Tuesday, January 26, 2010

UU Arboretum

Under the Tulip Poplar Canopy

I have been cooped in the house for longer than I care. The other day there was a break in the cold and wet weather and I had a chance to escape outdoors. Around here winters are wet, humid, and gray. My escape happened in a wonderful sunny day but as I drove the piles of snow still lay in corners of parking lots and underpasses from our December storm.

Memorial bench overlooking garden and wilderness

I joined a friend and her two pooches in an adventure around the grounds of the Cherry Hill Unitarian Universalist Church. Located in an otherwise busy and developed area of Cherry Hill the church grounds offer a 17 acre oasis of wilderness and cared gardens to its members. Conceived in 1962 and cared for by volunteers the growth has been slow but constant and there are wonderful plants and vistas.

Camellias plumping spring blooms

The exotic Blue Chinafir (Cunninghamia lanceolata "Glauca")

I was truly surprised how such a parcel of land could have survived the bulldozers in this part of New Jersey. The reality of course is that nothing much survives unless there is no value to the land or not allowed for development. Given that State and Federal parks have claimed and protected much of the great sites, smaller parcels that remain in our communities undeveloped are left because they are wet.

Stewartia Bark

Wetlands protection started occurring in the US in the 1970’s. Before then, only prominent shore destinations had been filled and claimed for construction before governments realized the importance of these wonderful natural filters. Areas away from the coast were always the last to be reclaimed for development because of the cost associated with draining or piping the water.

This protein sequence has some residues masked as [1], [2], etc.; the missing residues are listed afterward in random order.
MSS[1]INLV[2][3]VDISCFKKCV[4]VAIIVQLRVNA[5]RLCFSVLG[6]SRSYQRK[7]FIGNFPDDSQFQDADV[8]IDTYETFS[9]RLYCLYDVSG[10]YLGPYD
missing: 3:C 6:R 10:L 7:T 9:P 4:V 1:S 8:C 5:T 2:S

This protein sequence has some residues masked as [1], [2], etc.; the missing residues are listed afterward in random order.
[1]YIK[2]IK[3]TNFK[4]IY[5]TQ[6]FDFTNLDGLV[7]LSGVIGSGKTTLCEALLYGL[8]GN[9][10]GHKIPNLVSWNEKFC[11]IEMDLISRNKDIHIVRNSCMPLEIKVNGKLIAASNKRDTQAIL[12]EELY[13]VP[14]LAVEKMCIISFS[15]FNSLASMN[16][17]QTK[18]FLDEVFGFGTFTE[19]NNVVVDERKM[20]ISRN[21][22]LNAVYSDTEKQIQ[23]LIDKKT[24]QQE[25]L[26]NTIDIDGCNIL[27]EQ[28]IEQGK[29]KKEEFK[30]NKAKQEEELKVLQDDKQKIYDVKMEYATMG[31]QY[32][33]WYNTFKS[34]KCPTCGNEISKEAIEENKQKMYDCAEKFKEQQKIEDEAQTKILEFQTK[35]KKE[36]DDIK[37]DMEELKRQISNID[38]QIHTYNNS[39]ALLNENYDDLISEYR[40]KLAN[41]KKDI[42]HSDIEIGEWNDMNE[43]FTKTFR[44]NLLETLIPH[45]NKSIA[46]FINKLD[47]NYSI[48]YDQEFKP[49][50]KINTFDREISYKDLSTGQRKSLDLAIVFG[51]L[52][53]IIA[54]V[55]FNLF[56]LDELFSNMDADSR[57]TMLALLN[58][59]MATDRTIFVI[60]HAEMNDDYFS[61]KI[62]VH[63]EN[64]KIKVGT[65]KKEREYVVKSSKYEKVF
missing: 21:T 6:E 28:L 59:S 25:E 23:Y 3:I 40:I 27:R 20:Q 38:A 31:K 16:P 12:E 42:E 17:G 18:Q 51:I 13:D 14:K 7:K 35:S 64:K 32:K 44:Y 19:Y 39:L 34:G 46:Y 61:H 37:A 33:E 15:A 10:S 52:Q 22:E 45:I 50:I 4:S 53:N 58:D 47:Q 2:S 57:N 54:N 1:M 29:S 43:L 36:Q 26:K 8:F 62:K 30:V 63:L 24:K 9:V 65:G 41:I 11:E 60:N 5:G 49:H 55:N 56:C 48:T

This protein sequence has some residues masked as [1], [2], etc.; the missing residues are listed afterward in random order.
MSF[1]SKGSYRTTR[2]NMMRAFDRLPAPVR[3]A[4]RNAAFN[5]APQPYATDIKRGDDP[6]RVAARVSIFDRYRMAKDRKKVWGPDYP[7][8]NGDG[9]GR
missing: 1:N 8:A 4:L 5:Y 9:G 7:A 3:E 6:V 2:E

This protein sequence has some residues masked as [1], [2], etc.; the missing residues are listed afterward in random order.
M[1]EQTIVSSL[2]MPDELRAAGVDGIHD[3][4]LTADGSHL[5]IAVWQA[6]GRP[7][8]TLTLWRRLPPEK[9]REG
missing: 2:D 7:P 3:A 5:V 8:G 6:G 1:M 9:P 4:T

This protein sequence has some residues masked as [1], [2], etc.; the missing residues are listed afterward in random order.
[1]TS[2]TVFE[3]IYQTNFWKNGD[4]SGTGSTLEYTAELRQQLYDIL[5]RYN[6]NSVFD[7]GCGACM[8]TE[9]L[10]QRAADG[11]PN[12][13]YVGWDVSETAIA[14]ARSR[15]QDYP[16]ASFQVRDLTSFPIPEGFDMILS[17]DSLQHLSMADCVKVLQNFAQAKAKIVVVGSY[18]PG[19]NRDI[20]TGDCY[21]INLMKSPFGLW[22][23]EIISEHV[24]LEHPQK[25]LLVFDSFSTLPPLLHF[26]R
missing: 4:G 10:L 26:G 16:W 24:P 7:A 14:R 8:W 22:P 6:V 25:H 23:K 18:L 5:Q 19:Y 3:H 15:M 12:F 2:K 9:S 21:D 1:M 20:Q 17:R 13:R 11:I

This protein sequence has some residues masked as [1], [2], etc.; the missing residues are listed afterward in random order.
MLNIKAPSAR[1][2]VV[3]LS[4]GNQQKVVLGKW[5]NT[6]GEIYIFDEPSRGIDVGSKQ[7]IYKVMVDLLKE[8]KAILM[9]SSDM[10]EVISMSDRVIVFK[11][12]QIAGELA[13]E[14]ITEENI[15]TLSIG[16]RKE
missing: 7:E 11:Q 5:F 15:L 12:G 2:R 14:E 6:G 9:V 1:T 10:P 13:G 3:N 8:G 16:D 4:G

Mahonia bealei

Today, wetlands are highly protected by governments and represent most of the open space we see. This is because builders develop every square inch of land they can get through the development process and declare the land they can’t develop as open space for the “benefit of the public”. If I sound cynical, it is not surprising, given the balderdash I have heard from developers in all my years trying to guide and produce sensitive development.

Staghorn Sumac ( Rhus typhina) decorating the grounds

While waiting for my friend I was looking at the tree canopy and came across a large bird that proved to be an eagle. It was a golden or immature eagle. Later I saw a multitude of birds including a hawk with a rabbit in tow for lunch. I was told that there are foxes, and large owls about. Truly a wonderful spot with incredible and rare plants that are used for education and background to garden events of the UU community.

Two of my walking companions waiting for their treats and a ride home

Our walk was amazing and relaxing for me. I was in good company and I was ecstatic to be outdoors, not only amazed at the beauty and wilderness of this remarkable tract of land but all that was in it. The arboretum is guided by a very knowledgeable Landscape Architect, Ken Arnold who with a few volunteers has been subtly introducing new plantings in the garden areas and ensuring that the wilderness wetland remains untouched. Kudos, Mr. Arnold!

1 comment:

  1. The walk was amazing and relaxing for me too so let's do it again soon. Each time we walk the land there will be changes as the days lengthen and the land wakes up. So glad you appreciate it!